The quick answer is yes, it does matter which video format You use.
The answer to the question you now have is there is not one single be all, end all format that meets everyone's needs.
There are a plethora of video formats used in the industry today and I think the best way to help others understand the differences is to separate them into three very broad categories.
- Acquisition formats are determined by the hardware (camera) that was used to capture the footage. These formats can be specific to brands of products like ARRI or Red or generic like raw or quicktime movie. These formats are usually the highest quality possible that can be obtained by the camera or recorder unless set to some lower level to reduce file size.
- Editing formats are considered an intermediate format because it is a lesser quality than the Acquisition formats but better quality than the Delivery formats.
- Some editing software will edit footage in the native acquisition format so no quality is lost. Other editing software must have the video clips transcoded before or during import into the project.
- In some arenas of production an editing format is used because the Acquisition format makes extremely large files which are hard and unweilding for the editing software and hardware to handle. After editing the original acquisition footage is used to replace the editing formatted footage to yield the highest quality imagery for a master.
- When you have completed a project you should always keep a copy of the project in the editing format or the master format to always have a quality product for redistribution to other formats.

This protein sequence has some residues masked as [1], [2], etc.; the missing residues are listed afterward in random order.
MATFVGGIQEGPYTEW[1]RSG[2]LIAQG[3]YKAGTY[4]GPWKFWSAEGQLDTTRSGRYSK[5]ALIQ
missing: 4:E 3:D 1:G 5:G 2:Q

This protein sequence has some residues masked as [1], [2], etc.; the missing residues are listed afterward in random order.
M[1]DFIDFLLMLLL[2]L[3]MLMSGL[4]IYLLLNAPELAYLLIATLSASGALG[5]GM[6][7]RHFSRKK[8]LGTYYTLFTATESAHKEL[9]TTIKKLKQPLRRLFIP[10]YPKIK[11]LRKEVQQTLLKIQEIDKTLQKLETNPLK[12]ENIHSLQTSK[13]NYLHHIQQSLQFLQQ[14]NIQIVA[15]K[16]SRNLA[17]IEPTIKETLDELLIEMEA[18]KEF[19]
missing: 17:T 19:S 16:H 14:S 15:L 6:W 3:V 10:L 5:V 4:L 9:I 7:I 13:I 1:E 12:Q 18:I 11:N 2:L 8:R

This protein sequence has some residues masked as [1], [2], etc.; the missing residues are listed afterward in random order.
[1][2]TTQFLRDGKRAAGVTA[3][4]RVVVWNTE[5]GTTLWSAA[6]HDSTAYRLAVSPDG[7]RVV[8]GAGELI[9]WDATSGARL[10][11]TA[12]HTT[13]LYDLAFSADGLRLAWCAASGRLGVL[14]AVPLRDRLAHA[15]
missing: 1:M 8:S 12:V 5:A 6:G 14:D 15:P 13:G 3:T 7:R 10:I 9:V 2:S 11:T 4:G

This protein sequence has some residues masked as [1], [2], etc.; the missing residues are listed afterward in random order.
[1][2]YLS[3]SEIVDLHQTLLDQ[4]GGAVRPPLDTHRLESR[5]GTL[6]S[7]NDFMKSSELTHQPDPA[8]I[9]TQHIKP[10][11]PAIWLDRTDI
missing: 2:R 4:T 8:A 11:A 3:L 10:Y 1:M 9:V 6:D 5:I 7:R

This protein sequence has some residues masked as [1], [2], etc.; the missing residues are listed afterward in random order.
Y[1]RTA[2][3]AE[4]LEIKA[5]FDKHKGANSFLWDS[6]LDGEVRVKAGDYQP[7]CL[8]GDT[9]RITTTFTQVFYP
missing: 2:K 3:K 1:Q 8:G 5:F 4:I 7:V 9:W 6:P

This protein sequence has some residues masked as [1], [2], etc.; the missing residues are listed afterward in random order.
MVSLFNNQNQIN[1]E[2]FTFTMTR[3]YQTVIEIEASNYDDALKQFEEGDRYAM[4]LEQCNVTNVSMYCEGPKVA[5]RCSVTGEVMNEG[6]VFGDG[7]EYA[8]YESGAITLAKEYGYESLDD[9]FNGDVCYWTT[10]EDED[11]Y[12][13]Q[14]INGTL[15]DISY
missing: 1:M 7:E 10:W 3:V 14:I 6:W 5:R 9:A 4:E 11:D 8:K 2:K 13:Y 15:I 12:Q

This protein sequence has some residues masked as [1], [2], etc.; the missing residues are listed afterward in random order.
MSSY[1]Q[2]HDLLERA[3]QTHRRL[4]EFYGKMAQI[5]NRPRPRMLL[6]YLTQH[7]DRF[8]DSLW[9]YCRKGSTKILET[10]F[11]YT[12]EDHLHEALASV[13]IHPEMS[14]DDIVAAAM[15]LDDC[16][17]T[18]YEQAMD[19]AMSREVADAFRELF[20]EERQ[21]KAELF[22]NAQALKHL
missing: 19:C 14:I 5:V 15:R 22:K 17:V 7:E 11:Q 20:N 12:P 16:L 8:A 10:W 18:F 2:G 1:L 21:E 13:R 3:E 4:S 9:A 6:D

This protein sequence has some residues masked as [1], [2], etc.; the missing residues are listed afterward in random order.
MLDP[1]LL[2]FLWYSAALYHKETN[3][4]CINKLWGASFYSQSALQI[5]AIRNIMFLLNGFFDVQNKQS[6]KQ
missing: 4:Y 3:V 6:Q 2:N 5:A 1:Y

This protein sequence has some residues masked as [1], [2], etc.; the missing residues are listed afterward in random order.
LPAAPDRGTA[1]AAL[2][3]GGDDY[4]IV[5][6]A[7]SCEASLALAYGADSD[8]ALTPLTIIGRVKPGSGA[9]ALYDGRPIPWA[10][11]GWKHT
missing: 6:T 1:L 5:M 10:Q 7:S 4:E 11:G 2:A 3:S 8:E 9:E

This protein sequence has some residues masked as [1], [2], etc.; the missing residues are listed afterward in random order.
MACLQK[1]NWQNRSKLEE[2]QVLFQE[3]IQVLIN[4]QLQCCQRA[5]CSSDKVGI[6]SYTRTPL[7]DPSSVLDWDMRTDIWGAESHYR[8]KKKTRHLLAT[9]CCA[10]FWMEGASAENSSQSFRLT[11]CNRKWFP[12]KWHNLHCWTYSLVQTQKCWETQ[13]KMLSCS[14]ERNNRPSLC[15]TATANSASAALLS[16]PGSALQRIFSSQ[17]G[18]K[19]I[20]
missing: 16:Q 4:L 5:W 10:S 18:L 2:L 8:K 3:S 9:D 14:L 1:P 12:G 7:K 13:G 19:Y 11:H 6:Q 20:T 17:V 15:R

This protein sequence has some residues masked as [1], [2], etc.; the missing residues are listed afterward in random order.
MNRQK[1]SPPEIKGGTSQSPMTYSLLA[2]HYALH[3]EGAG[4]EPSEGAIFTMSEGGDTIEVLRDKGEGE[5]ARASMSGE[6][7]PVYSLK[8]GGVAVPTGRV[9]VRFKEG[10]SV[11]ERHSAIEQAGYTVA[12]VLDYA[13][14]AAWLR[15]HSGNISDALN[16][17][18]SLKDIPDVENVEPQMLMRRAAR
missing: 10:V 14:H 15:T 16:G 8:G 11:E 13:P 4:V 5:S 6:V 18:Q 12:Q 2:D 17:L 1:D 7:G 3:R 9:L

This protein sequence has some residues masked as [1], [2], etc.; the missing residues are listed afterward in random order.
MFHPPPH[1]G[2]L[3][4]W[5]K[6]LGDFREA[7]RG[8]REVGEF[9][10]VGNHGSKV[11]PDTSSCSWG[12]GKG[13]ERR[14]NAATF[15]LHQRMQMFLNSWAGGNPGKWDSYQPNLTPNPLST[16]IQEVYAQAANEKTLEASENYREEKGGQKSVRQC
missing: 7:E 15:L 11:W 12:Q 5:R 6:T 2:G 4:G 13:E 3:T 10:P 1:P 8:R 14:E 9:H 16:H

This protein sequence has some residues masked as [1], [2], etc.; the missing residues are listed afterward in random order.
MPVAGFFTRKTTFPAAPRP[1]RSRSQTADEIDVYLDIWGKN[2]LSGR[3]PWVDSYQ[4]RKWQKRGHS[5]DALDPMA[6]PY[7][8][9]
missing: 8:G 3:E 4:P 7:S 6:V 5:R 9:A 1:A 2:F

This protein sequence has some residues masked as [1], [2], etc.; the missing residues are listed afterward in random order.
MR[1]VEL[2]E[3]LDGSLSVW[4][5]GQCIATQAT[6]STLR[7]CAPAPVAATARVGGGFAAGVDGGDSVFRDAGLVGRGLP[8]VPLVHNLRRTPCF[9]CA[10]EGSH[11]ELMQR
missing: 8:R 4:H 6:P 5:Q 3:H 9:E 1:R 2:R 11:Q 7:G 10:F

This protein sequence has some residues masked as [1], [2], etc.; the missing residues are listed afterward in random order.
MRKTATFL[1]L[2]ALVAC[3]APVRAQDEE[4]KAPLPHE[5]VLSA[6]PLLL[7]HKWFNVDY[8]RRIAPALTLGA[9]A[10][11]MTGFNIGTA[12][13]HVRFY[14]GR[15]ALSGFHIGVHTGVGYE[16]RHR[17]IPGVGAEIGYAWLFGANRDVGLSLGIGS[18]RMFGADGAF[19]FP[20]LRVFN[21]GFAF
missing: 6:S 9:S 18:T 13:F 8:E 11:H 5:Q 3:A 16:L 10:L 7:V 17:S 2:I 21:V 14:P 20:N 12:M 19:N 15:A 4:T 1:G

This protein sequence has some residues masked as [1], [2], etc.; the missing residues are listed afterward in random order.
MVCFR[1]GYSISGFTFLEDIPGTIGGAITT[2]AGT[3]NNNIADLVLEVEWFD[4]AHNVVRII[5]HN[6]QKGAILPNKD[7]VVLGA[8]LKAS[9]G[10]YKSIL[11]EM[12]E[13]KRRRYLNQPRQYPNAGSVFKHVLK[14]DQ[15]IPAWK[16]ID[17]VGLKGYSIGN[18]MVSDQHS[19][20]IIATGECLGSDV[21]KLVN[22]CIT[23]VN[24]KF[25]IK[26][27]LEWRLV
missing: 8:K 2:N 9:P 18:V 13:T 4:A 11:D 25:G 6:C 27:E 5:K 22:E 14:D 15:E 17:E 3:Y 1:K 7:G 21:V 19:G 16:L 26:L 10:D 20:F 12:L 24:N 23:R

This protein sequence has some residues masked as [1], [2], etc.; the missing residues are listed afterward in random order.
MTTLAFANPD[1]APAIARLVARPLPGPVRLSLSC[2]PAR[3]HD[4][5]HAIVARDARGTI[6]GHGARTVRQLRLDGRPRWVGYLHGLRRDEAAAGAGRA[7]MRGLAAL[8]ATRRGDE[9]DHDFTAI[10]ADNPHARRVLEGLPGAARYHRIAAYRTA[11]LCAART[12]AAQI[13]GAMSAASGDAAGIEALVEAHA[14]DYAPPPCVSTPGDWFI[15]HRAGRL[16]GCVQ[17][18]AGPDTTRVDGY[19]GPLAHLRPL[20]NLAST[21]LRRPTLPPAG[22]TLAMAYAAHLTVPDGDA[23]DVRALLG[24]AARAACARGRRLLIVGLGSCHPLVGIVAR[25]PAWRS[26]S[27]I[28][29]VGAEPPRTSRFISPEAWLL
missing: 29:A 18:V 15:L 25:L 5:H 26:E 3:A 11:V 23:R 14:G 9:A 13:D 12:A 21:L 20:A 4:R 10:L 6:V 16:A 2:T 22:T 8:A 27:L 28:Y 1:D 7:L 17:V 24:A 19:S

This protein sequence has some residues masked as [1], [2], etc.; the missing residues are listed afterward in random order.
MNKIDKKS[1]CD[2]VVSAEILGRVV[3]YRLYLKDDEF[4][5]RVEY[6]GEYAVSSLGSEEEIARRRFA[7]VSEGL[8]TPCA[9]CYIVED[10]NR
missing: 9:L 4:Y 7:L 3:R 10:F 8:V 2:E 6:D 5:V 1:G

- Delivery formats are the down and dirty of the industry when it comes to quality. This is the format used to make the video playable on computers, cell phones, televisions and at the theaters. While nowadays they look pretty good they are still not the quality of the Editing and Acquisition formats. And if you use a video encoded in a delivery format to transcode, or convert, into another delivery format image quality will suffer. The proper way to distribute video is to use the Editing or Master formatted maternal and then transcode to the format of choice in order to achieve the best quality possible.
All of this is the reason you cannot just take a clip from that looks great on YouTube, Vimeo or other service and expect it to look as good on a TV broadcast or in theaters. All video material must be exported in a delivery format that meets its intended use.
"For best results when choosing an editing format, chose one that matches the dimensions and frame rate of your Acquisition format if you cannot edit the Acquisition format directly."
This article has skirted around a lot of technical jargon in the hopes that it is easier to digest by the entry level video professional.